Fatal aortic rupture from nonpenetrating chest trauma.
Subject: Aorta, Thoracic (Injuries)
Chest (Injuries)
Traffic accidents
Blunt trauma
Authors: Benjamin, Mina Mecheal
Roberts, William Clifford
Pub Date: 04/01/2012
Publication: Name: Baylor University Medical Center Proceedings Publisher: The Baylor University Medical Center Audience: Academic Format: Magazine/Journal Subject: Health Copyright: COPYRIGHT 2012 The Baylor University Medical Center ISSN: 0899-8280
Issue: Date: April, 2012 Source Volume: 25 Source Issue: 2
Accession Number: 306359151
Full Text: A 22-year-old man died following a side impact blow in an automobile accident. Necropsy showed a large tear in the posterior wall of the aorta approximately 12 mm distal to the insertion of ligamentum arteriosum (Figures 1 and 2). Subadventitial hemorrhage was prominent in the descending thoracic aorta. The left pleural space contained large quantities of blood.


Traumatic aortic rupture is the second most common cause of death in victims of blunt chest trauma from motor vehicle accidents (1-3). Death usually (85%) occurs at the crash scene (2-4). Aortic rupture was responsible for about 15% of the deaths due to automobile accidents until seat belts and air bags were introduced. Seat belts seem to be more effective than air bags in reducing traumatic aortic injury (TAI) after blunt frontal motor vehicle crashes (5). Data from the National Automotive Sampling System Crashworthiness Data System between 1993 and 1998 indicated that seat belts reduced the incidence of TAI from 2.66% to 0.49% in crashes where an airbag did not deploy. Airbags alone do not significantly reduce TAI in survivors of frontal motor vehicle crashes. Airbags are more effective in those using seat belts, together reducing the incidence from 0.49% to 0.29% (5).

According to Christopher and colleagues (6), among patients with TAI, 71% were drivers, 23% were front-seat passengers, and 6% were back-seat passengers (6). Although most reports focused on frontal impact crashes, side impact accidents also are a major cause of TAI, especially after the introduction of seat belts (7, 8). The direction of the crash impact was known in 672 patients from the National Automotive Sampling System registry between 1998 and 2002; among those, 57% were frontal, 18% were at the driver's side, 16% at the passenger's side, 2% in the rear, and 6% in a nonhorizontal direction (6).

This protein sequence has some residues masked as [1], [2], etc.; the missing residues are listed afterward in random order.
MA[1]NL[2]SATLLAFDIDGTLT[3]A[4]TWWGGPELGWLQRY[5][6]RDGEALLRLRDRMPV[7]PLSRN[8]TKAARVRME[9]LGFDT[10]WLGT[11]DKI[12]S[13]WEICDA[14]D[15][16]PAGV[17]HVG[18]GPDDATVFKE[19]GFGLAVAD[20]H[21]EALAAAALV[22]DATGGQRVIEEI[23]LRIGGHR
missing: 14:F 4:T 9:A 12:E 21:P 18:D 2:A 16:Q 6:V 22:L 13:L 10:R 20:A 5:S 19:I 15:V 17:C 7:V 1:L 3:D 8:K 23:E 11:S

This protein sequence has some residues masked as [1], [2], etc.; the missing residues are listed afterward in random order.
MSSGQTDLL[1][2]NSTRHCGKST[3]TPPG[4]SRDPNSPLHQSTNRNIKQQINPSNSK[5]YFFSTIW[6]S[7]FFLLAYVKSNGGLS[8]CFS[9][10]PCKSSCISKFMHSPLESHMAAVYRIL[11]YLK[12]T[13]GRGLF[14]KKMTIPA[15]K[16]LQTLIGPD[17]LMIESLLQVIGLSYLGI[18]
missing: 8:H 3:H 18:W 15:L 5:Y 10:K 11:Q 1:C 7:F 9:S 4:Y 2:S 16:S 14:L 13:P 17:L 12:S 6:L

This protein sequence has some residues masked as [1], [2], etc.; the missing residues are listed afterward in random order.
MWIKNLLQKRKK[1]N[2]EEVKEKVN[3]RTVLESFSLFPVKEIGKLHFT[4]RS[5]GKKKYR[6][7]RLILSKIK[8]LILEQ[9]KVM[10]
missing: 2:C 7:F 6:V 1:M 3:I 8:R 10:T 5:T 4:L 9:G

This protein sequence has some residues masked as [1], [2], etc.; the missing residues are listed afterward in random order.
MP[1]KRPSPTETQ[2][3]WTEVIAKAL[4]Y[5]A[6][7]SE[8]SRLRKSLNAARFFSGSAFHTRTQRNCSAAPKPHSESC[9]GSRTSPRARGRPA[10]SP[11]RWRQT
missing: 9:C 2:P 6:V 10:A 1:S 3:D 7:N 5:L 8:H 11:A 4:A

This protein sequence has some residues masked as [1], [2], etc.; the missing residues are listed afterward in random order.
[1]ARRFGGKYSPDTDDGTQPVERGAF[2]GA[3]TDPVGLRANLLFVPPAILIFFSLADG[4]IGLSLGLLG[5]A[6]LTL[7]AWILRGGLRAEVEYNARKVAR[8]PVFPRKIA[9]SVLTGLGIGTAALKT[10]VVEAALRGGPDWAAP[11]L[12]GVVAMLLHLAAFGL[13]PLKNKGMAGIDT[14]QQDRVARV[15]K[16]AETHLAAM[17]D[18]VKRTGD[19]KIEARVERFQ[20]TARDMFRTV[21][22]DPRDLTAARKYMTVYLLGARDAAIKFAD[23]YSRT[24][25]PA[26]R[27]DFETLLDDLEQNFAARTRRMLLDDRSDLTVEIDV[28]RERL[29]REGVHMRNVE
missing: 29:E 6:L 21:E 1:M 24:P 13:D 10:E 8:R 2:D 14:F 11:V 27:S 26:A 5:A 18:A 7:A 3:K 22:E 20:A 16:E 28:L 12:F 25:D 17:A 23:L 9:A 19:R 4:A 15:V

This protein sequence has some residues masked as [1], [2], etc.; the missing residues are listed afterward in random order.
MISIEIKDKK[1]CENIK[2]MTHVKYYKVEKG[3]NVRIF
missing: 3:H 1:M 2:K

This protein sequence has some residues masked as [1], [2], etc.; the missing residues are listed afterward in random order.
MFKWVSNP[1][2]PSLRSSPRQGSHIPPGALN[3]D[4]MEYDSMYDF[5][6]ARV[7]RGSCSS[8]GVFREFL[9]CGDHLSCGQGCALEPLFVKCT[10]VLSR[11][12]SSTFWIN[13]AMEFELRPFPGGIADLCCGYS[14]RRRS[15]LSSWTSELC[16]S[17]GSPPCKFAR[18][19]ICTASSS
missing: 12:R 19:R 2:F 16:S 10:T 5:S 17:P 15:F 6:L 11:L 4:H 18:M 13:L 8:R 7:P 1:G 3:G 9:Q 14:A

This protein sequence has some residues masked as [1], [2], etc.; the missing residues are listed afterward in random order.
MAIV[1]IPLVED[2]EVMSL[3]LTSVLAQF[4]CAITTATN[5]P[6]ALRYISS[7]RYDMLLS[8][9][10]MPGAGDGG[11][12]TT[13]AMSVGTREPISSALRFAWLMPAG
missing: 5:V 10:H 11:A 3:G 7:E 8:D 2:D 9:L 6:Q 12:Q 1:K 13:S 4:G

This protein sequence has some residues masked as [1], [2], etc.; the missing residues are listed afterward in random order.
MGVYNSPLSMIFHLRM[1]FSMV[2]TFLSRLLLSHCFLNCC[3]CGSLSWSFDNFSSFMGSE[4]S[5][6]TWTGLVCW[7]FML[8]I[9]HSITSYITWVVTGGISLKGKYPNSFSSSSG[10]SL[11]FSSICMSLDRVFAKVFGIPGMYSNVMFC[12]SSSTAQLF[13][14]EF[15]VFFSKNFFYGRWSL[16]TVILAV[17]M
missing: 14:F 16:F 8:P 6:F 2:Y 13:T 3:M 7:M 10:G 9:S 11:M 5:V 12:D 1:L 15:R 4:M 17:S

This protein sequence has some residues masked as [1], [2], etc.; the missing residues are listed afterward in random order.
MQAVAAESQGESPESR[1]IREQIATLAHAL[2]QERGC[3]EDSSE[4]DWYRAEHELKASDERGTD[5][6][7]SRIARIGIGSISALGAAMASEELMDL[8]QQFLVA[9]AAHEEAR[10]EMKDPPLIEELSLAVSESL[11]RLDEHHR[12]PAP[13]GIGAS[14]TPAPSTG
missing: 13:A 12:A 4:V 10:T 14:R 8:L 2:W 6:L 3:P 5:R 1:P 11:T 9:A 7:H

Although motor vehicle accidents are responsible for about 80% of the cases of TAI (9), other causes include, though much less frequently, falls from heights and crushes, penetrating (gunshot/stab) wounds, and iatrogenic causes (during interventional catheterization). If the rupture is not transmural, a partial tear may lead to an aneurysm (Figure 3).



In about 80% of reported cases of TAI, the site of the aortic tear is at the aortic isthmus between the ostium of the left subclavian artery and the ostium of the third pair of intercostal arteries (10-15). The isthmus segment of the proximal descending aorta is the least mobile portion of the thoracic aorta, being "held down" by its attachment to the pulmonary trunk via the ligamentum arteriosum. A much less common site of rupture is the ascending aorta (12).

Several mechanisms have been postulated as to why the isthmus portion is the most common site of aortic rupture. The most widely accepted theory suggests that in nonpenetrating chest traumas, sudden high-velocity deceleration is accompanied by hyperflexion of the spine leading to sudden chest compression and traction on the aortic isthmus, the point at which the mobile aortic arch meets the fixed proximal descending thoracic aorta (16-22). Another theory suggests a "shoveling effect," as a lower thoracic impact results in cranial displacement of the mediastinum and torsion of the isthmus (22). The "osseous pinch" theory suggests that the proximal descending aorta is pinched between the sternum, upper ribs, and clavicles anteriorly and the vertebral column posteriorly (23). A less favorable theory suggests a "water-hammer" effect, where an acute rise in aortic pressure exerts maximum stress on the aortic isthmus (20).

Rupture of the aorta is of course not the only type of cardiovascular injury from blunt chest trauma: rupture of the right or left ventricular free wall or ventricular septum (24), left ventricular aneurysm (25), and cardiac valve regurgitation (26) are some other cardiac consequences of blunt chest trauma.

Fatal cardiac arrest has been reported in a number of drivers of motorized vehicles. Usually, the driver becomes aware of the cardiac arrhythmia, pulls to the side of the road, and is then found pulseless slumped over the steering wheel without a crash into another vehicle or into a stationary structure on the side of the road (27).

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Mina Mecheal Benjamin, MD, and William Clifford Roberts, MD

From the Department of Internal Medicine (Benjamin) and the Baylor Heart and Vascular Institute (Roberts), Baylor University Medical Center at Dallas.

Corresponding author: William Clifford Roberts, MD, Baylor Heart and Vascular Institute, 3500 Gaston Avenue, Suite H-030, Dallas, Texas 75226 (e-mail: wc.roberts@baylorhealth.edu).
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